Non-competes can be difficult to navigate and it can be difficult to tell whether an agreement is actually enforceable or not. Because the damages for violating a non-compete agreement could potentially be very severe, it is highly advised that you seek professional legal counsel if you suspect you may be in violation of one. In some industries, it’s common for employers to request that their employees sign a non-compete contract. Essentially, a non-compete contract is a legal agreement that prevents an employee from working for his or her employer’s competitors after leaving the business. While it’s true that an employer cannot force you to sign one of these agreements, he or she may be able to fire you for not signing or may decide not to hire you if you are a new employee. In most cases, courts will not uphold non-compete agreements because many are not legally enforceable. In a dispute involving a non-compete contract, the court will usually try to determine if the terms of the contract are reasonable. If your employer presents you with a non-compete agreement and you decide to sign the contract, you are promising not to compete against your employer once your employment ends. In addition to preventing you from signing an employment contract with a competitor of your former employer, non-compete clauses can prevent you from:
• Working as an independent contractor with a competitor.
• Becoming the owner or part-owner of a competitor.
• Investing in a competitor.
For a non-compete agreement to be legally enforceable, it must meet several qualifications:
• The agreement must protect a legitimate business interest.
• The scope and length of the agreement should be reasonable.
• The agreement must be in line with the public interest.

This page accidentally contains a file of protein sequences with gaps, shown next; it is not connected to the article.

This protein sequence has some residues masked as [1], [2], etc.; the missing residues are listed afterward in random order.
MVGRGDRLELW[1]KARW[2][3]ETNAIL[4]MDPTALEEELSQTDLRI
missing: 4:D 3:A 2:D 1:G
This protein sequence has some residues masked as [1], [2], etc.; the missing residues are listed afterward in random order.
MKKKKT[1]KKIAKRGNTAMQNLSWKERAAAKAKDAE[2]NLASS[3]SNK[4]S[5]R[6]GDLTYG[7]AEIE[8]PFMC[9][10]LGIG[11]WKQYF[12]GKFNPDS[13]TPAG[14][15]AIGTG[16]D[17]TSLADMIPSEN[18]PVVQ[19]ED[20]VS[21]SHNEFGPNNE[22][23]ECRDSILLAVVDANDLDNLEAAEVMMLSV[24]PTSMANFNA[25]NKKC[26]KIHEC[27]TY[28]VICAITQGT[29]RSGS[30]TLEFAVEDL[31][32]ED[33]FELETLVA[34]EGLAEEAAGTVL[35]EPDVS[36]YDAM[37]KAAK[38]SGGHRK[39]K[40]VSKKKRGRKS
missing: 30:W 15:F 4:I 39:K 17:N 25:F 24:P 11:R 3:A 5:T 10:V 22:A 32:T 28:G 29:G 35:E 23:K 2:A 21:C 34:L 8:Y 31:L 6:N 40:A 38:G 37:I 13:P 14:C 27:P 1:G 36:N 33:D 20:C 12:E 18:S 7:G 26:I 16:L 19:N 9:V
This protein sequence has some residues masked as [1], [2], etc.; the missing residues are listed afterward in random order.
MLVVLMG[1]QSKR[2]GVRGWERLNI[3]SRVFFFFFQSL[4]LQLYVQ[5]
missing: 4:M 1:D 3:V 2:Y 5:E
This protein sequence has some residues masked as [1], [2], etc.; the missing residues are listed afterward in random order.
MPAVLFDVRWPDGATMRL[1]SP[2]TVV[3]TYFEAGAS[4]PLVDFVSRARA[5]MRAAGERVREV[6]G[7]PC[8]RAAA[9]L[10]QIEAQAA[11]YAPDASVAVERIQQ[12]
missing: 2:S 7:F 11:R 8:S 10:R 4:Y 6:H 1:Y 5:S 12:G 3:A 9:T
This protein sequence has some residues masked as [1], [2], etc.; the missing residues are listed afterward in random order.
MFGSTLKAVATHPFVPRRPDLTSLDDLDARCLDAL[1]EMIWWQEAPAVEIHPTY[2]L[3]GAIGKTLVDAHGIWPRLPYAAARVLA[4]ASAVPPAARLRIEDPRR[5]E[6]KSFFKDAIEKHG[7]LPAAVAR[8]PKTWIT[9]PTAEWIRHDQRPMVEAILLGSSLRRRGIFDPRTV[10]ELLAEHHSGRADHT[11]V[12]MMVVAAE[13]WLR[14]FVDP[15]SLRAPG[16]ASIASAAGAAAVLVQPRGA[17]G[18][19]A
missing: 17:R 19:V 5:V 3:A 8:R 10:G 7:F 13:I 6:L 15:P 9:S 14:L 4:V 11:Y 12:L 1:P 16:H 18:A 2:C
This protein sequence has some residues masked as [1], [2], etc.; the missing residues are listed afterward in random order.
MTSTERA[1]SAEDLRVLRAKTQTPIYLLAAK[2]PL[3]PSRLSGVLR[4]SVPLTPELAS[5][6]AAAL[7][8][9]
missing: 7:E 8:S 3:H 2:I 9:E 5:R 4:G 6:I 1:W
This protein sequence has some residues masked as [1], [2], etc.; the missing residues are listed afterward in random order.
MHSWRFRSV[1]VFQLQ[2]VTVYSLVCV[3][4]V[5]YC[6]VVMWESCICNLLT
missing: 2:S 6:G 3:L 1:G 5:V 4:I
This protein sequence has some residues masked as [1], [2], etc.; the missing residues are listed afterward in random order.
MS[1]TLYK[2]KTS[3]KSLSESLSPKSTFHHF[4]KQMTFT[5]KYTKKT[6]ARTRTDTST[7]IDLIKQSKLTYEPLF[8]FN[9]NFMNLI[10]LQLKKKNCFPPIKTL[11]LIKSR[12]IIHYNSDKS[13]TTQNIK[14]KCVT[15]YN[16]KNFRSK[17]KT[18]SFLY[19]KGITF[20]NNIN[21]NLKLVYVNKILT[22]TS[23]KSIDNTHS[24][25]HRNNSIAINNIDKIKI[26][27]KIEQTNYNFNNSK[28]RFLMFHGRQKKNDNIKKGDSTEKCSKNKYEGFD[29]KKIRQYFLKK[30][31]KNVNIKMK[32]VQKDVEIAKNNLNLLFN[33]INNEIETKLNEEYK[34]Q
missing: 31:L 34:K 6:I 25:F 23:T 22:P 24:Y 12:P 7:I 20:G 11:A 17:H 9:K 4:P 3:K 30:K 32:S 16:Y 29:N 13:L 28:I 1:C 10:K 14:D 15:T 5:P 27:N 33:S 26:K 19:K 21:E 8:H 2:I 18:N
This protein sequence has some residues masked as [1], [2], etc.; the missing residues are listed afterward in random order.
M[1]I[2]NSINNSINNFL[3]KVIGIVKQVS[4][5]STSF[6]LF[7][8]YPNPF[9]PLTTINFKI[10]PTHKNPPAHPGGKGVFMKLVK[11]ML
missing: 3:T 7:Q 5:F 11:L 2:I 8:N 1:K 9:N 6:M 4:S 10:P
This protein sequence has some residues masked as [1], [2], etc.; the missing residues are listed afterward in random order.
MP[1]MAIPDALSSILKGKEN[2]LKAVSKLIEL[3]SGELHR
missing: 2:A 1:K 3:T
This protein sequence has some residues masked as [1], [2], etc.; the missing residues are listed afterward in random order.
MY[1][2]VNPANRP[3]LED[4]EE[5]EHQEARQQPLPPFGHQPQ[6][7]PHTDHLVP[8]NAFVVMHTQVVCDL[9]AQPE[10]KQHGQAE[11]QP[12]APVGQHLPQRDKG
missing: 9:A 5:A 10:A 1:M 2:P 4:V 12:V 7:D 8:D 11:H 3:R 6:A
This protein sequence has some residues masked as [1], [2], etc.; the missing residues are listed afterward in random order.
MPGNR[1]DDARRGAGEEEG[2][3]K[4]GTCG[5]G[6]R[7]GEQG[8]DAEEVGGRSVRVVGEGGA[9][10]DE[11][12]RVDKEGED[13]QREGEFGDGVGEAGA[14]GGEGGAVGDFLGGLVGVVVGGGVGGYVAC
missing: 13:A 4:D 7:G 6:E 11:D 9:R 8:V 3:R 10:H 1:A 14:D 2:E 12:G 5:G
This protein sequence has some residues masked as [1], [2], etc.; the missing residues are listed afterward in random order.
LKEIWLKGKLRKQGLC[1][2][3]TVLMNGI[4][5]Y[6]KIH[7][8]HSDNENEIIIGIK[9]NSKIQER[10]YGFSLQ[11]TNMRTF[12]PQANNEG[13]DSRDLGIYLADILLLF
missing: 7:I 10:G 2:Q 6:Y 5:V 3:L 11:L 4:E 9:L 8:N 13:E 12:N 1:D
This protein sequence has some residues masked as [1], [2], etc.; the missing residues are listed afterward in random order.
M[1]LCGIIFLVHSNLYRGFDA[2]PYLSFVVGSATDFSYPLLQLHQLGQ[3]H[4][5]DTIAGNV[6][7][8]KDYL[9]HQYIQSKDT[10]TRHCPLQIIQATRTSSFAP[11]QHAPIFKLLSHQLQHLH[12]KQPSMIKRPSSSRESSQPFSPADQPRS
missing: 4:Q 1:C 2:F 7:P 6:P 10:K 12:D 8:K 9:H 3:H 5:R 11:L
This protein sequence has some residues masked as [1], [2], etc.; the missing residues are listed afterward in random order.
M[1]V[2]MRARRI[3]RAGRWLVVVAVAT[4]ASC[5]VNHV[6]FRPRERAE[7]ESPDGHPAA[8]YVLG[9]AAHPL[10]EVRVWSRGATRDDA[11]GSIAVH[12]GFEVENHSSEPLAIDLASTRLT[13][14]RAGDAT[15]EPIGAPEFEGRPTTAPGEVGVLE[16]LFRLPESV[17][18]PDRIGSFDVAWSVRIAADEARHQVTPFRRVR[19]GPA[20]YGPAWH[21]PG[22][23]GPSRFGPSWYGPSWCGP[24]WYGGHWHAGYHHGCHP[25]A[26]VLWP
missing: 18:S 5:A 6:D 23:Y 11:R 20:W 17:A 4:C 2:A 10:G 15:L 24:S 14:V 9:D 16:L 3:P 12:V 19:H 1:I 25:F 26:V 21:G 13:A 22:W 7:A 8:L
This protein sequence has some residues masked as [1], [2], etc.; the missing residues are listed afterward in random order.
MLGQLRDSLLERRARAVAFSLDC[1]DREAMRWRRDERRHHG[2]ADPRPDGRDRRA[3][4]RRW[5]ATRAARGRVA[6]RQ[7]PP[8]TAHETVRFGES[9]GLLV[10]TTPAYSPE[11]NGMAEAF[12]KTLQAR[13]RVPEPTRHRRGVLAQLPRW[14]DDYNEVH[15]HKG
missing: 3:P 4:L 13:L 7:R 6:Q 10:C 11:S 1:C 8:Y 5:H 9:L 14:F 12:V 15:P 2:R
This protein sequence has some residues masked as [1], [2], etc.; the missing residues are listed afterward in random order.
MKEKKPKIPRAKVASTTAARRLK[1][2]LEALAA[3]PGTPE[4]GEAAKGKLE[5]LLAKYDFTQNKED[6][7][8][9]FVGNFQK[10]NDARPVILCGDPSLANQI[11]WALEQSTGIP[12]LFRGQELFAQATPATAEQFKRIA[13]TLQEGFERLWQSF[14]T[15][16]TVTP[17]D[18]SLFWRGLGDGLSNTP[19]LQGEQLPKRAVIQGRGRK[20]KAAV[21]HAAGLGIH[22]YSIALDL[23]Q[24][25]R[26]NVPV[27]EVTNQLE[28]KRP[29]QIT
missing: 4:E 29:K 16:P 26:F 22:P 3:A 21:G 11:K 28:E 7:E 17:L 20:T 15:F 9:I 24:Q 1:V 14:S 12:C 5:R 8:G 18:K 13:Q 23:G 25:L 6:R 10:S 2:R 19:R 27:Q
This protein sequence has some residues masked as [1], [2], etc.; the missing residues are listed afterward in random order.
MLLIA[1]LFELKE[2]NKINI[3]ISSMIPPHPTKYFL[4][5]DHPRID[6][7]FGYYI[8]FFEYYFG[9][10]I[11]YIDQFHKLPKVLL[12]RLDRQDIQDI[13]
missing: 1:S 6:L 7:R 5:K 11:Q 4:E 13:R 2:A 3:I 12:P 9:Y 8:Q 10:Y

Defeating a Non-Compete Contract
In some cases, it may be possible for you to defeat a non-compete contract. For instance, if you are able to prove that accepting your new job doesn’t actually violate the terms of the agreement, you should be able to accept your new position and your former employer won’t be able to stop you. Make sure to carefully read the terms of your non-compete contract so that you understand its limits. The terms of the agreement may be more flexible than you think. Another way to defeat a non-compete contract is to show that your employer has behaved illegally or unethically towards their clients. In general, an employer will not want these matters raised in a court case, so they may void your non-compete agreement if you have proof of these behaviors. Showing that the agreement is not related to a legitimate business interest is the most effective way of getting out of a non-compete contract. The goal of any non-compete agreement is to protect trade secrets. If you can show that your former role did not require you to access trade secrets, you should be able to accept employment with any company that you wish.
You could also attempt to prove that the terms of the contract are too broad. For example, if the non-compete clause lasts an unreasonable amount of time or restricts you from working in an overly large geographic area; the contract might not be enforceable. If your employer only operates in a single state, for instance, it would be unreasonable to restrict you from working for a competitor that does not operate within that state. It would also be unreasonable for a non-compete agreement to prohibit you from working for a competitor years after the trade secrets your employer seeks to protect are no longer valid. Proving that there was a breach of your employment contract is yet another way that you can defeat a non-compete agreement. If your employer did not fulfill the employment contract terms, then they likely can’t force you to stick to a non-compete agreement. For example, if your employment contract required that you receive a lump sum payment upon termination and your employer refused to pay this sum, you should be able to void the non-compete clause. Voiding a non-compete contract may also be possible if your employer promised you something in exchange for signing the agreement and did not intend to fulfill this promise. An example of this would be an employer stating he or she would only enforce the contract if you tried to work for a single competitor and then later preventing you from working for another competitor.
Business Non-Compete Lawyers
When you need legal help from a business attorney on an issue of non-compete agreements, please call Ascent Law LLC for your free consultation (801) 676-5506. We want to help you.
8833 S. Redwood Road, Suite C
West Jordan, Utah
84088 United States
Telephone: (801) 676-5506